The third type of Ehler’s Danlos is called the Vascular Type and is characterized by possible arterial or organ rupture as a result of spontaneous rupture of vessels or organs due to the result of even minor trauma. This is the most serious form and the most difficult to diagnose, therefore, often misdiagnosed.  These patients have fragile skin that bruises easily.  Veins are visible beneath the skin, especially on the chest and abdomen, and the hands and feet may have an aged appearance. Facial features are often distinctive with protruding eyes, a thin nose and lips, sunken cheeks, and a small chin.  Other signs are extreme hypermobility of hand and foot joints, tearing of tendons and muscles, painfully swollen veins in the legs, lung collapse, and slow wound healing following injury or surgery.  Infants with this disorder may be born with hip dislocations and clubfoot, which causes the foot to turn inward and downward.  Unpredictable rupture of the arteries may cause internal bleeding, stroke, or shock, and is the most common cause of death in patients with this disorder.  Rupture of the intestine occurs in 25 to 30 percent of people with this type.  Few serious problems are seen in childhood, more than 80 percent experience severe complications by the age of 40.  The Vascular type of EDS is inherited by an autosomal dominant pattern, usually from a parent who has the condition. The others occur in people whose families have no history of the disease.

The fourth type of EDS is The Kyphoscoliosis Type and is identified by joint laxity and muscle weakness (hypotonia) at birth.  This leads to delayed gross motor development.  They have a progressive form of scoliosis at birth.  These patients frequently have a loss of ambulation in the second or third decade of their lives.  Tissue fragility with scarring and easy bruising are seen.  The sclera of the eye is fragile also and may lead to a rupture of the ocular globe after a minor trauma.  The Kyphoidscoliosis type of EDS is inherited in an autosomal manner.  It can be diagnosed through a urine test.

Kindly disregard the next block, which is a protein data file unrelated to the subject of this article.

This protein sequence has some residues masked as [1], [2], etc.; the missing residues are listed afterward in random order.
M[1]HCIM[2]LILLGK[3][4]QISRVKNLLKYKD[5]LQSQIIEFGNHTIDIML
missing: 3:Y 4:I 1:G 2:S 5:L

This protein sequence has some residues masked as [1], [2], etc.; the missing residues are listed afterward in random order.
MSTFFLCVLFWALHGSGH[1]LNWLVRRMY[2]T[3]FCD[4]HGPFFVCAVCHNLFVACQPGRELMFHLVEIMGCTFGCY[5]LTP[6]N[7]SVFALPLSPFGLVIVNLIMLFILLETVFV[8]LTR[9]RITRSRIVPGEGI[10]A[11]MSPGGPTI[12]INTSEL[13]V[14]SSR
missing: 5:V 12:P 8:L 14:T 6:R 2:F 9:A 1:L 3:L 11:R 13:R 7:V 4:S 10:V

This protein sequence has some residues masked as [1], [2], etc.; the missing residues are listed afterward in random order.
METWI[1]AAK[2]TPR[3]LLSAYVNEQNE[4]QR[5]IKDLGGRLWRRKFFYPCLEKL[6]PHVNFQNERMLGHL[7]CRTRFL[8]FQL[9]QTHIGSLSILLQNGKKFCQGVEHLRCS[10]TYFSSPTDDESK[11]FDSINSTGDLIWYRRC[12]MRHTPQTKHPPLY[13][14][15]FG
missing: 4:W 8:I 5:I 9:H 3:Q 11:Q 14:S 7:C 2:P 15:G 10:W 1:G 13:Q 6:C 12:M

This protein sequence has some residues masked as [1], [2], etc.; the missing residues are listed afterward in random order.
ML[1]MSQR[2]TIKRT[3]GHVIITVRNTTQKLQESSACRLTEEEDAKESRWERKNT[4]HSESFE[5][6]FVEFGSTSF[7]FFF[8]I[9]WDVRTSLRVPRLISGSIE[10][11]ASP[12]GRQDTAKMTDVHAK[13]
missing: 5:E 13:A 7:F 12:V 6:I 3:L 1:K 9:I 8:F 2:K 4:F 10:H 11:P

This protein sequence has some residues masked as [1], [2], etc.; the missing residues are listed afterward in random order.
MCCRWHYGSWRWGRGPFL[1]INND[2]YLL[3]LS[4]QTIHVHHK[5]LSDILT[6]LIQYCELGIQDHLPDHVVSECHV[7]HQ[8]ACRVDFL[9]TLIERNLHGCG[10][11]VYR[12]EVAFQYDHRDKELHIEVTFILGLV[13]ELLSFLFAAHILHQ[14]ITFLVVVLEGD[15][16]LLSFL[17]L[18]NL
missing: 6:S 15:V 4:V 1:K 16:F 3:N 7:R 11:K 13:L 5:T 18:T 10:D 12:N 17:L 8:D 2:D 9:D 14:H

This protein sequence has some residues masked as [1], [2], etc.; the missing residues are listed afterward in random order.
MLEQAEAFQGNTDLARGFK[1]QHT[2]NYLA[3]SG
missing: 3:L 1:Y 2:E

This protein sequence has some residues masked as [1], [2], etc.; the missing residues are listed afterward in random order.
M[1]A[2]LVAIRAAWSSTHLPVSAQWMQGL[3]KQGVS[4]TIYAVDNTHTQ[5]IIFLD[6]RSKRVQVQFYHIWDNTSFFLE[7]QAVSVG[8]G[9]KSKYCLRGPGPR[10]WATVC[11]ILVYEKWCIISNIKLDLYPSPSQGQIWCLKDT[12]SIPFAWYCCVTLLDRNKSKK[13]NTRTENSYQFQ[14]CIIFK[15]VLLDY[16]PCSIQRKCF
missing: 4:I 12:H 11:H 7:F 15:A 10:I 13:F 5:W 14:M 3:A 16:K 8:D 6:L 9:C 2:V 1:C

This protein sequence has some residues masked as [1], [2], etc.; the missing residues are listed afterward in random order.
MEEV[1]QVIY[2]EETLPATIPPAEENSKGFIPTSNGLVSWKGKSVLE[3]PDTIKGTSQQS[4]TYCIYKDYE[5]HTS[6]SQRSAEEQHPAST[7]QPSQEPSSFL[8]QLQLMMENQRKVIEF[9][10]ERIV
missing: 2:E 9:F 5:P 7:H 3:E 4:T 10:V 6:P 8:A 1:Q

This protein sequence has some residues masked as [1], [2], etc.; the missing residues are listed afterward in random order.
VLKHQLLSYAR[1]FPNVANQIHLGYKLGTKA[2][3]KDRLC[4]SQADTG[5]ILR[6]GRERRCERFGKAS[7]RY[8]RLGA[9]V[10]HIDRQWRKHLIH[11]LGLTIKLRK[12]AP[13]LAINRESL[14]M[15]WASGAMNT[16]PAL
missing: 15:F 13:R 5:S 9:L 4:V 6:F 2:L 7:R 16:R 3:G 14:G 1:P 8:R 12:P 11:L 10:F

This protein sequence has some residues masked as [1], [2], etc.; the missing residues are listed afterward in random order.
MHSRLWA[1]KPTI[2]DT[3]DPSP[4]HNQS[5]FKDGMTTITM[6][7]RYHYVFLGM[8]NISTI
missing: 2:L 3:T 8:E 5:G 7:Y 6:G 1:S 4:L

The fifth form of EDS is Dermatosparaxis Type.  These patients have severe skin facility and extensive bruising.  Wound healing is not impaired.  The skin texture is soft and sagging.  Large hernias (umbilical, inguinal) may also be seen.  It is diagnosed with a skin biopsy and is inherited in an autosomal recessive manner.

The sixth and final type of Ehler’s Danlos is Tenascin-X deficient Type.  It is known by joint hyper mobility, hyper elastic skin and fragile tissue without the distinctive scarring seen in the Classic type of EDS,  It is inherited as an autosomal recessive genetic trait, not seen in family members or only in one generation of members of the same family.

Thank you all for reading about this subject that is so close to my heart.  ❤️

Disclaimer:  The resources on this site should not be used as a substitute for professional medical care or advice. Users seeking information about Ehlers-Danlos syndrome, should consult with a qualified healthcare professional.